Jiang Qing and the Visuality of the Revolutionary Model Opera Films in the Cultural Revolution

Wei Jiang*

*Corresponding author for this work

Research output: Contribution to journalJournal articlepeer-review


The Cultural Revolution (1966–76), which occurred 17 years after the founding of the People’s Republic of China, saw the production of the filmic Revolutionary Model Operas or RMOs, comprised of eight films within this period. The RMOs, which were actually operas filmed in 35mm, precluded all other film genres during the period. Political factors, issues, and developments in the Cultural Revolution, especially in the early 1960s, contributed to and inflected these films: they became the predominant popular cultural form through which the Cultural Revolution, as a set of discursive regimes, was articulated. Mao Zedong believed that the Chinese Communist Party was departing from orthodox Marxism and needed to move rapidly from socialism to Communism through a continuous and intensive “proletarianization” of the consciousness of the Chinese people. He felt that Chinese social institutions and fields had been infiltrated by bourgeois elements, and this had caused China to deviate from socialism and take a capitalist orientation. Consequently, the film medium, considered a powerful propaganda tool, took on the role of the main ideological apparatus of the Cultural Revolution. The prime mover in this use of film was Mao’s wife Jiang Qing, who had been a film actress in Shanghai in the 1930s. She directly involved herself in the process of safeguarding the political stance of the film industry. Thus, in the Cultural Revolution, feature film production was suspended while only the so-called “eight RMOs” (“Ba da yangbanxi”) were filmed. Owing to the official denunciation of Jiang in the post-Mao era, her role in the productions of the RMO films was often overlooked by existing research. This article gives a historical reassessment of Jiang’s status and function by tracing her previous professional and political experiences in the circle of art and literature, and by exploring her dominant role in shaping the visuality of the RMO films.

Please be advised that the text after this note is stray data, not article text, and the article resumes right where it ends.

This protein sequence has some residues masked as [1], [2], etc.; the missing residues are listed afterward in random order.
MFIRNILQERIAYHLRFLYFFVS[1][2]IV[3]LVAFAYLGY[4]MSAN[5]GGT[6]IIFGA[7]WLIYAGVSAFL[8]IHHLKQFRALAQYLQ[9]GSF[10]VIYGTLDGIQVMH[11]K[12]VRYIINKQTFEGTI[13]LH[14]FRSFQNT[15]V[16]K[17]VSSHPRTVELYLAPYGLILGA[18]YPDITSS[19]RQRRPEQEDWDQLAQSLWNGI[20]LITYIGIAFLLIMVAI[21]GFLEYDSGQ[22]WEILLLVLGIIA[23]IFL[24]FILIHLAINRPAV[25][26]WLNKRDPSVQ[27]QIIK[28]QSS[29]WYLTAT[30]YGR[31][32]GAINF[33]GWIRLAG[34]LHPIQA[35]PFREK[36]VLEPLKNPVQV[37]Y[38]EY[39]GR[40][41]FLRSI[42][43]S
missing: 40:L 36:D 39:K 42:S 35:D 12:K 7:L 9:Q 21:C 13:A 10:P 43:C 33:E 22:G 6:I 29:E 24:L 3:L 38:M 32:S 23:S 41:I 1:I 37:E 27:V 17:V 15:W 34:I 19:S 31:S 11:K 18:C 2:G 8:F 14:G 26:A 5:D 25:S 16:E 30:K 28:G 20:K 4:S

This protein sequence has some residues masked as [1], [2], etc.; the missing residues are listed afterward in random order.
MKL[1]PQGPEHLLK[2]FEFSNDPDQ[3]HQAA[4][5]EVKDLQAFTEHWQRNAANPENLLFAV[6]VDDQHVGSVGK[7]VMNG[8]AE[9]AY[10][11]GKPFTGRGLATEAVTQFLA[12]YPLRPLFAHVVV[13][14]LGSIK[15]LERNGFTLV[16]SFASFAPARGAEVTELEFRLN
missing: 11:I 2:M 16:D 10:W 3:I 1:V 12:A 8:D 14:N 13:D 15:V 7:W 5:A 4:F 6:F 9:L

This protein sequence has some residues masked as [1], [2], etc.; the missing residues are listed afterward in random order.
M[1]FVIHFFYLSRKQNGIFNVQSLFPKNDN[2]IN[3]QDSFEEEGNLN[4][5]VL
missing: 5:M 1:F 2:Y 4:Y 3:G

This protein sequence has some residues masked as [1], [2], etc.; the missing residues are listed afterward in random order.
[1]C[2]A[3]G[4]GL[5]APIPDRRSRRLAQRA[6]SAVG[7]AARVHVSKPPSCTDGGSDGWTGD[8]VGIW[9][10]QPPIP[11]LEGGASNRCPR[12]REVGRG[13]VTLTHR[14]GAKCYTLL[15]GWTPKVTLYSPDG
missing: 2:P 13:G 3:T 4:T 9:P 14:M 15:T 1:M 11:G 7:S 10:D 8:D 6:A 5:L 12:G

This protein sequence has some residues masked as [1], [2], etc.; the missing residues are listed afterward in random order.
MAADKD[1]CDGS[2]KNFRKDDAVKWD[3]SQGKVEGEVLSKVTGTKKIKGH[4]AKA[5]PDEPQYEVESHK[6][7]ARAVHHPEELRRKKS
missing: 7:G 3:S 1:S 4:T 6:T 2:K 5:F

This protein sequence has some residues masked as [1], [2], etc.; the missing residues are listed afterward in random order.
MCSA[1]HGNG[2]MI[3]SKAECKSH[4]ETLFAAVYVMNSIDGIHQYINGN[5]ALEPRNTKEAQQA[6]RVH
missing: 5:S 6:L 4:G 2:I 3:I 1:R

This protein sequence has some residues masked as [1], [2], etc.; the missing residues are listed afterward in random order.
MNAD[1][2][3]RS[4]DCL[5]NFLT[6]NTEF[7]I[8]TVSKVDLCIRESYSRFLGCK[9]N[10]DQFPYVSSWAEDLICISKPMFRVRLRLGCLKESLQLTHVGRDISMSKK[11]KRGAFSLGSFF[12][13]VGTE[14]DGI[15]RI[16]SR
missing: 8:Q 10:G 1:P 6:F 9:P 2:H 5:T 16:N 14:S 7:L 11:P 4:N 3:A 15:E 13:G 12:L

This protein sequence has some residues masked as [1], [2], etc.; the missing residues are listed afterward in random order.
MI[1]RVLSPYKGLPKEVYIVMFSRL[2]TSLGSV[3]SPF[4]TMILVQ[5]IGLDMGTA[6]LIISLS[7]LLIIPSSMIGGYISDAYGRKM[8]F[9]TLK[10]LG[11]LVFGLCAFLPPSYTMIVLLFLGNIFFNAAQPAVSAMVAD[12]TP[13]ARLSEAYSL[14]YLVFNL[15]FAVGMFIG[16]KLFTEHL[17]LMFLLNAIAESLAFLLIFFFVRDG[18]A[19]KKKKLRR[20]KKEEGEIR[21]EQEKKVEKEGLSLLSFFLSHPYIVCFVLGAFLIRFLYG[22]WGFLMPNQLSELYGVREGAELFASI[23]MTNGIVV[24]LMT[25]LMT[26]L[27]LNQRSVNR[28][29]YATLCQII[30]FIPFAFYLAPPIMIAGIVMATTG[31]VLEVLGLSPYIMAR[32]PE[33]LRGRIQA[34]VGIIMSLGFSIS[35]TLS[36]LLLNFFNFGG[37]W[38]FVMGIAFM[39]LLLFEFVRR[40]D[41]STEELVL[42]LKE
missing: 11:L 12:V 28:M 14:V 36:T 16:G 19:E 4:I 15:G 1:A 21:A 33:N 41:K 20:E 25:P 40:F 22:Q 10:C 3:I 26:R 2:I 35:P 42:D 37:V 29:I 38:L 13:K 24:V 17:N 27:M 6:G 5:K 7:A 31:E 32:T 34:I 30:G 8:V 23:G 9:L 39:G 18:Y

Original languageEnglish
Pages (from-to)400-428
Number of pages29
JournalKritika Kultura
Issue number40
Publication statusPublished - Jan 2023

User-Defined Keywords

  • Cultural Revolution
  • Jiang Qing (Madame Mao)
  • Revolutionary Model Opera (RMO) films
  • Mass Culture
  • Visuality


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